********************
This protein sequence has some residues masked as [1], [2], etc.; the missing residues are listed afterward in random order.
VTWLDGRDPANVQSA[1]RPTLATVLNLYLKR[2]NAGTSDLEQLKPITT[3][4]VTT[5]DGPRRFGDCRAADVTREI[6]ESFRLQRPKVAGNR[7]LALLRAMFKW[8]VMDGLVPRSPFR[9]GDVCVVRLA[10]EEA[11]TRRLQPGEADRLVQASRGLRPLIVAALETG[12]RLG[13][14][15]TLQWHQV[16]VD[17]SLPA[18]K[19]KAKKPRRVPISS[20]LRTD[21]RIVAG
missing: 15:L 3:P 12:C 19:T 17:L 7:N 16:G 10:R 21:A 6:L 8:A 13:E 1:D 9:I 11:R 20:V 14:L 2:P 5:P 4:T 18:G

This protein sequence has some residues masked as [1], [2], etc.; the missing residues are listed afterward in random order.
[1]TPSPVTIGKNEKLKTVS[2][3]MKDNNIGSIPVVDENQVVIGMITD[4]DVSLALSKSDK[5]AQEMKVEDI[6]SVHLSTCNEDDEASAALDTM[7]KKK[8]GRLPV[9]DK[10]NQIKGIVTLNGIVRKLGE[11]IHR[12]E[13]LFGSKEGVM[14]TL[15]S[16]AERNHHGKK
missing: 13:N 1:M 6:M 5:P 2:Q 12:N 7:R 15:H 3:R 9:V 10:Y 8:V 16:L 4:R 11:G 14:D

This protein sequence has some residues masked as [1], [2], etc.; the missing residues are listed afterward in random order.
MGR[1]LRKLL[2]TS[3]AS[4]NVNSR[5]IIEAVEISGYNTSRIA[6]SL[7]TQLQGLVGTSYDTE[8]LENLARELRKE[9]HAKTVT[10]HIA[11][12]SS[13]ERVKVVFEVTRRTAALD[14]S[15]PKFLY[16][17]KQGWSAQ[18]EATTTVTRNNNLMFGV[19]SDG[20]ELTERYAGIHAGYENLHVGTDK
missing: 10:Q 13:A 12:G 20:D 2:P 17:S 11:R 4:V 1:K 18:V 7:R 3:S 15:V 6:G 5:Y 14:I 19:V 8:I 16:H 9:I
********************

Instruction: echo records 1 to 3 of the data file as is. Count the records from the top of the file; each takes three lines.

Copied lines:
This protein sequence has some residues masked as [1], [2], etc.; the missing residues are listed afterward in random order.
VTWLDGRDPANVQSA[1]RPTLATVLNLYLKR[2]NAGTSDLEQLKPITT[3][4]VTT[5]DGPRRFGDCRAADVTREI[6]ESFRLQRPKVAGNR[7]LALLRAMFKW[8]VMDGLVPRSPFR[9]GDVCVVRLA[10]EEA[11]TRRLQPGEADRLVQASRGLRPLIVAALETG[12]RLG[13][14][15]TLQWHQV[16]VD[17]SLPA[18]K[19]KAKKPRRVPISS[20]LRTD[21]RIVAG
missing: 15:L 3:P 12:C 19:T 17:L 7:N 16:G 10:R 21:A 6:L 8:A 13:E 1:D 9:I 11:R 20:V 14:L 2:P 5:P 4:T 18:G

This protein sequence has some residues masked as [1], [2], etc.; the missing residues are listed afterward in random order.
[1]TPSPVTIGKNEKLKTVS[2][3]MKDNNIGSIPVVDENQVVIGMITD[4]DVSLALSKSDK[5]AQEMKVEDI[6]SVHLSTCNEDDEASAALDTM[7]KKK[8]GRLPV[9]DK[10]NQIKGIVTLNGIVRKLGE[11]IHR[12]E[13]LFGSKEGVM[14]TL[15]S[16]AERNHHGKK
missing: 13:N 1:M 6:M 5:P 2:Q 12:N 7:R 15:H 3:R 9:V 10:Y 8:V 16:L 4:R 11:G 14:D

This protein sequence has some residues masked as [1], [2], etc.; the missing residues are listed afterward in random order.
MGR[1]LRKLL[2]TS[3]AS[4]NVNSR[5]IIEAVEISGYNTSRIA[6]SL[7]TQLQGLVGTSYDTE[8]LENLARELRKE[9]HAKTVT[10]HIA[11][12]SS[13]ERVKVVFEVTRRTAALD[14]S[15]PKFLY[16][17]KQGWSAQ[18]EATTTVTRNNNLMFGV[19]SDG[20]ELTERYAGIHAGYENLHVGTDK
missing: 10:Q 13:A 12:G 20:D 2:P 17:S 11:R 4:V 1:K 18:V 7:R 3:S 15:V 6:G 5:Y 14:I 19:V 8:I 16:H 9:I